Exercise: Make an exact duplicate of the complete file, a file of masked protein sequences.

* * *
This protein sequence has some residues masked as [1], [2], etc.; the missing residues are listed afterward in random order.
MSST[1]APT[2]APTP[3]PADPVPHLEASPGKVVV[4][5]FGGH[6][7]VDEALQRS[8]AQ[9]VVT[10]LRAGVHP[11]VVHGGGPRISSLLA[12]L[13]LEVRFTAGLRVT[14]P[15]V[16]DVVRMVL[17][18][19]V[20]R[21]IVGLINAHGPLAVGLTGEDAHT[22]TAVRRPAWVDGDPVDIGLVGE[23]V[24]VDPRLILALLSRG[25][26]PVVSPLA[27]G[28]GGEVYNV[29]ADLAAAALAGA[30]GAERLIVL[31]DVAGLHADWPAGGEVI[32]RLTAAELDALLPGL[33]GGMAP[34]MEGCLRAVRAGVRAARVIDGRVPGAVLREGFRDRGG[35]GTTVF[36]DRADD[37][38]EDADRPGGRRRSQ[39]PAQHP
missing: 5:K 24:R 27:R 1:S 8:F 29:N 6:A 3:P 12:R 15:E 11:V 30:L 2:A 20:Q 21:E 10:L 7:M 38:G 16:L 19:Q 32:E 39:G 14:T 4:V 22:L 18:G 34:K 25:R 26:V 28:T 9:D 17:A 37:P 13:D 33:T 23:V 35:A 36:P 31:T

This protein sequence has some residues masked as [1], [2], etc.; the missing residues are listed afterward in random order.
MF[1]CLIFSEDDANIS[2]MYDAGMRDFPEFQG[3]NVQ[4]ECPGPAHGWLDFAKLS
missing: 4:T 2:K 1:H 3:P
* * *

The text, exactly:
This protein sequence has some residues masked as [1], [2], etc.; the missing residues are listed afterward in random order.
MSST[1]APT[2]APTP[3]PADPVPHLEASPGKVVV[4][5]FGGH[6][7]VDEALQRS[8]AQ[9]VVT[10]LRAGVHP[11]VVHGGGPRISSLLA[12]L[13]LEVRFTAGLRVT[14]P[15]V[16]DVVRMVL[17][18][19]V[20]R[21]IVGLINAHGPLAVGLTGEDAHT[22]TAVRRPAWVDGDPVDIGLVGE[23]V[24]VDPRLILALLSRG[25][26]PVVSPLA[27]G[28]GGEVYNV[29]ADLAAAALAGA[30]GAERLIVL[31]DVAGLHADWPAGGEVI[32]RLTAAELDALLPGL[33]GGMAP[34]MEGCLRAVRAGVRAARVIDGRVPGAVLREGFRDRGG[35]GTTVF[36]DRADD[37][38]EDADRPGGRRRSQ[39]PAQHP
missing: 5:K 24:R 27:R 1:S 8:F 29:N 6:A 3:P 12:R 15:E 11:V 30:L 2:A 20:Q 21:E 10:L 7:M 38:G 16:L 19:Q 32:E 39:G 14:T 4:V 22:L 18:G 34:K 25:R 26:V 28:T 9:D 17:A 37:P 13:D 33:T 23:V 35:A 36:P 31:T

This protein sequence has some residues masked as [1], [2], etc.; the missing residues are listed afterward in random order.
MF[1]CLIFSEDDANIS[2]MYDAGMRDFPEFQG[3]NVQ[4]ECPGPAHGWLDFAKLS
missing: 4:T 2:K 1:H 3:P